At the end of 2022, President Biden passed the Omnibus Spending Bill that included two new protections: the Pregnant Workers Fairness Act (PWFP) and Providing Urgent Maternal Protections for Nursing Mothers Act (PUMP Act).

Pregnant Workers Fairness Act (PWFA)

Previously, pregnancy was not considered a disability under the Americans with Disabilities Act (ADA) as it was a ‘temporary condition”.  PWFP closed this gap in federal law that left pregnant and postpartum workers without remedy if they needed accommodations to prevent health complications and keep working.

PWFA requires employers with 15 or more employees to provide “reasonable accommodations for qualified employees affected by pregnancy, childbirth, or related medical conditions.”  A qualified employee is an employee or applicant who, with or without reasonable accommodation, can perform the essential functions of the position, with specified exceptions.

PWFP gives workers the right to reasonable accommodations for pregnancy, childbirth, and related medical conditions unless the accommodation would impose an undue hardship on an entity’s business operation.

Some examples of reasonable accommodations may include:

  • Light duty, or help with manual labor and lifting
  • Additional, longer, or more flexible breaks to drink water, eat, rest, or use the bathroom
  • Changing food or drink policies to allow a worker to have a water bottle or food
  • Changing equipment, devices, or workstation, such as providing a chair or stool to use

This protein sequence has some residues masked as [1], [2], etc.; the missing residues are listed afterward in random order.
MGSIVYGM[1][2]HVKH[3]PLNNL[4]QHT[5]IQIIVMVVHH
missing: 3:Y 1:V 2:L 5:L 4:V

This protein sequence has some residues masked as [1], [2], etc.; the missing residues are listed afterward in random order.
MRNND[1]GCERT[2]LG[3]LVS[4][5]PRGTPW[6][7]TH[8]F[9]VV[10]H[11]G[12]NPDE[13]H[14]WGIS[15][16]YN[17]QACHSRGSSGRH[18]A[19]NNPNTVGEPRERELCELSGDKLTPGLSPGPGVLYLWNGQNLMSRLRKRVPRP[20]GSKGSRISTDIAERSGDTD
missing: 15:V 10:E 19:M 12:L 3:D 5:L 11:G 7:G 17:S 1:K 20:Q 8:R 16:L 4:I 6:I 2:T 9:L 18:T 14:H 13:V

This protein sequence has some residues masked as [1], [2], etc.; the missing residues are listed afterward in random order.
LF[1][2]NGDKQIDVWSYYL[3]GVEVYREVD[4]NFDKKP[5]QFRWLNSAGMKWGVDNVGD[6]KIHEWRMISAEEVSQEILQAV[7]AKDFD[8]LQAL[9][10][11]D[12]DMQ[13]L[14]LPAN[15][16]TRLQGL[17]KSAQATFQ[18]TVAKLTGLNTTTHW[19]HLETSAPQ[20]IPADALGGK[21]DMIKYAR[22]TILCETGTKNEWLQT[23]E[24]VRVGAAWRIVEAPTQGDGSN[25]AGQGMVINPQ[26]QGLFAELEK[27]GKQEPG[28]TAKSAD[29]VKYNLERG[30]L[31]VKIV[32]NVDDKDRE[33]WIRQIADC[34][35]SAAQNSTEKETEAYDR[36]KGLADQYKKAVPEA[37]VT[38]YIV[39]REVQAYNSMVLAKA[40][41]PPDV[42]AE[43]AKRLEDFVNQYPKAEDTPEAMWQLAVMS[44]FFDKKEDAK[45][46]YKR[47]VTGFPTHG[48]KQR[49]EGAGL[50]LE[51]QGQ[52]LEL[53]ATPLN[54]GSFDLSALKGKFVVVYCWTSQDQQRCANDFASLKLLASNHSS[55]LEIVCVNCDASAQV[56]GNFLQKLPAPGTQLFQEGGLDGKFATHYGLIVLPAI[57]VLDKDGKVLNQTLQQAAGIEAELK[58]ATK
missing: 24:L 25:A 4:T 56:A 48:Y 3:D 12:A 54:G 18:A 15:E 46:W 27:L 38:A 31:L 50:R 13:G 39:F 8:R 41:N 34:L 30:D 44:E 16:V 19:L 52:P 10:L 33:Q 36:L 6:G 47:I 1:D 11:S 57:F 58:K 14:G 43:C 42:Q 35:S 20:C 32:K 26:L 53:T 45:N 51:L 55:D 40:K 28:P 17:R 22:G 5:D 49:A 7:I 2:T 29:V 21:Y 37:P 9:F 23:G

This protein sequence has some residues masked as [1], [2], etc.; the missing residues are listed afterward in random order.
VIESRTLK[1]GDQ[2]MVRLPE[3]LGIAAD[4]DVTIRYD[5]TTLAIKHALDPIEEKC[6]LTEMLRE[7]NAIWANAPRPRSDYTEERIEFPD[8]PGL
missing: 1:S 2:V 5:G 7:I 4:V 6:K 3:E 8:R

• Provide accommodations for lactation needs
  • Relocating a workstation closer to the restroom
  • Changing a uniform or dress code, like allowing wearing maternity pants
  • Changing a work schedule, like having shorter work hours or a later start time to accommodate morning sickness
  • Flexible scheduling for prenatal or postnatal appointments

Once an employer is informed the worker is pregnant, they must start an “interactive process” and have a good-faith conversation with a worker seeking reasonable accommodations.  This conversation should discuss the worker’s needs and reasonable accommodations that could meet those needs.  In addition, no adverse action can be made against a qualified employee requesting or using such reasonable accommodations.  This action includes requiring employees to take paid or unpaid leave if another reasonable accommodation can be provided.

Finally, employers cannot deny employment based on the need of the applicant to make a reasonable accommodations request.

PWFA goes into effect on June 27, 2023.  The U.S. Equal Employment Opportunity Commission (EEOC) is responsible for enforcing PWFA and is expected to write guidelines for the Act.

Providing Urgent Maternal Protections for Nursing Mothers Act (PUMP Act)

The PUMP Act expands the Fair Labor Standards Act (FLSA), providing workplace protections for employees “a reasonable break time for an employee to express breast milk each time such employee has need to express breast milk for the 2-year period beginning on the date on which the circumstances related to such need arise”. 

In addition, the employer must provide “a place, other than a bathroom, that is shielded from view and free from intrusion from coworkers and the public, which an employee may use to express breast milk.”  This break time shall be considered hours worked if the employee is not completely relieved from duty during such a break.

The PUMP Act differs from the PWFA in that the Act applies to employers with 50 or more employees if the requirement would impose an undue hardship on the employer.

The PUMP Act goes into effect on April 28, 2023.  The Department of Labor is responsible for enacting the Act and shall issue guidance on the issue. 

How Can We Help?

Measuring break time to comply with the PWFA or PUMP Act can be tricky, especially if rounding is involved.  In addition, workers must be paid for all worked time.  Our world-class time and attendance system can keep you FLSA compliant by tracking all breaks to the minute and allowing breaks to be paid if necessary.  For more information, please contact Time Equipment Company at or 800-997-8463.